Serving those who served
Thousands of military veterans spent the day Friday at the National Guard Armory and Durham County Memorial Stadium connecting to services, nonprofits and other veterans.
The 2013 Bull City Stand Down drew about 6,000 people, said organizer Darryl Hicklen, program director of USA Veterans Help.
The Bull City Veterans Support Network was the lead organizer and, along with 120 community providers, Hicklen said, planned the event that give veterans information, haircuts, legal assistance, housing benefits, substance abuse and mental health assistance, basic medical care, a dental clinic, flu shots, showers, food, clothing, toiletries and camouflage bags to carry it all.
Hicklen grew up in a veteran household in Charlotte and said this is a way to give back.
“If we can serve veterans, that’s what it’s all about,” he said. “The most important person today is the veteran.”
New to the Stand Down this year was a dental clinic in a bus provided by the Baptist State Convention of North Carolina, through a ministry of North Carolina Baptist Men. Durham dentist Dr. Moses Watson and his staff worked on two patients at a time while more veterans waited in line outside.
Two hours into the event, he had seen four patients and was doing extractions, restorations (fillings) and cleanings. In one dentist chair was veteran Charles Bowling, who was waiting for his gums to numb before having a restoration and extraction. Bowling said he learned about Stand Down through another veteran, and the dental clinic was the first place he stopped. Bowling served in the Army from 1977 to 1994.
At the stadium, the Vietnam Veterans of America had a table set up with information, giveaways and a map of Vietnam. Member Angelo Carmen said they came to share information about their organization and to form brotherhood or fellowship with other veterans. Carmen served in the Army from 1969 to 1971 and spent 1969 in Vietnam.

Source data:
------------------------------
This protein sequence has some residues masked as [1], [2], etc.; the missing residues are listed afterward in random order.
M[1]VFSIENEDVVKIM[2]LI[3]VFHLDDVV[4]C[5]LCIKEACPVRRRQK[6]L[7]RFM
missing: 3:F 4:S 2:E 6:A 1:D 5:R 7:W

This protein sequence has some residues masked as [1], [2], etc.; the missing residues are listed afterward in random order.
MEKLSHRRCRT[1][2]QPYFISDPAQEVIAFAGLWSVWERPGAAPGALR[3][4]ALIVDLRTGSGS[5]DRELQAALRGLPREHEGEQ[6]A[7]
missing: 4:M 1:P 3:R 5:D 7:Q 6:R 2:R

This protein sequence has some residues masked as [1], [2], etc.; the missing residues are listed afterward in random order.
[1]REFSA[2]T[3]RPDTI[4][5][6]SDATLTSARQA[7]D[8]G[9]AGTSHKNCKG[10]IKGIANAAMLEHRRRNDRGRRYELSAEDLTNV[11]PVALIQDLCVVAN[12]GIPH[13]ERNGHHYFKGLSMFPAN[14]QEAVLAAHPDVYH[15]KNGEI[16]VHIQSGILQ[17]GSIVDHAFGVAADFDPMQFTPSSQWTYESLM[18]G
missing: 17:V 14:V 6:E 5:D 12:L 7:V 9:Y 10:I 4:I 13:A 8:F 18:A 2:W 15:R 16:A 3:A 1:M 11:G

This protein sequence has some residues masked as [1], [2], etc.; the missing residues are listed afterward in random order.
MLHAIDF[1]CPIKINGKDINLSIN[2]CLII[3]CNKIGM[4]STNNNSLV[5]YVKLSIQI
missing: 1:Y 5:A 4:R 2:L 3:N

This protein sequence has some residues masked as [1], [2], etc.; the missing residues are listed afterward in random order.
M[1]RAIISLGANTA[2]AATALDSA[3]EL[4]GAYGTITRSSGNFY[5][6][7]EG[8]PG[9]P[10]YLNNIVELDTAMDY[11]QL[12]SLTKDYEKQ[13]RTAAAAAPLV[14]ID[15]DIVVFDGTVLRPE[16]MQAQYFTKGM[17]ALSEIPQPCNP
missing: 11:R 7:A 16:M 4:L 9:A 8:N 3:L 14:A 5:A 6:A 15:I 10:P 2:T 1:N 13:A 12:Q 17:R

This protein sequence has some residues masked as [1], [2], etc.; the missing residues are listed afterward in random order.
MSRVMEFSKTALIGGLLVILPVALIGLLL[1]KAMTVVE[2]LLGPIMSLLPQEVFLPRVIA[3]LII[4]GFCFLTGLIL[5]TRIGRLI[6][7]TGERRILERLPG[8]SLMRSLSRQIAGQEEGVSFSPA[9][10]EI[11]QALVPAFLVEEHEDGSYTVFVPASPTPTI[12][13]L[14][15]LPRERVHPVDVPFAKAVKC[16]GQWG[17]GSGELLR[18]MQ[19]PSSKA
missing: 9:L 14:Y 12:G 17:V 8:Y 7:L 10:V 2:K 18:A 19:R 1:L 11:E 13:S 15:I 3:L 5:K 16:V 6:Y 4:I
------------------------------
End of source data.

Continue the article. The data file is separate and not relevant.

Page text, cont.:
“If we don’t help each other, nobody’s going to help us. That’s a feeling Vietnam veterans have – if not each other, we’d have nothing,” Carmen said, noting that’s starting to change.
Over at a big tent where veterans received new clothes, toiletries and bags, Stand Down steering committee member Curtis Gay said the event was going well. He’s a Vietnam veteran, too. Gay said that many veterans were seeking housing, health care and legal services to expunge records to help get benefits. The Stand Down is so much easier to navigate than the Department of Veterans Affairs, he said, because all the services are in one place and included many nonprofits, too.
“This is our opportunity to connect them with services they need,” Gay said.
Inside the armory, Curtis Barrett navigated the rows of information tables. He served in the Army from 1980 to 1992, including Desert Storm, Panama, Grenada and Somalia, he said. He came to Bull City Stand Down because there is a lot of run-around trying to get benefits through the Veterans Administration, he said.
“This isn’t something given to us, we earned it. I don’t want my government to turn its back on me when I need it the most,” Barrett said. He said he has dealt with “nightmares and everything else you can think of” after serving in the Army. He wore a hat that read: “Dysfunctional veteran. Leave me alone.”
It’s a slow boat to receive benefits, he said, but without them he’d be sleeping in the woods in a tent. Now he’s living at Urban Ministries of Durham and once VA benefits come through, wants to take classes at Durham Technical Community College.
“After you go through fire and after you go through rain, there’s daylight ahead as long as you don’t give up,” Barrett said. Regardless of the outcome, serving was worth it, he said.
Stand Down also drew veterans of recent wars. Cornelious Turner served in the Army from 2005 to 2009 and served in Operation Iraqi Freedom from 2005 to 2006. He came to Durham last year after a bad divorce and stayed in a shelter the first month and a half. Now he has an apartment and works in housekeeping at the Durham VA Medical Center, “supporting and taking care of other veterans,” he said.
Turner was waiting for a haircut from barbers at D&D Barber Institute, founded by Melvin Brown. Brown said he is from a family of veterans and understands their sacrifice.
Turner said he also came to learn better ways to save money and find different housing.
“I appreciate this event today. It’s a blessing – for homeless, for middle poverty, those in poverty,” Turner said.
“They need our support because we fought for our country and gave it our all. I wish they could do this every month,” he said.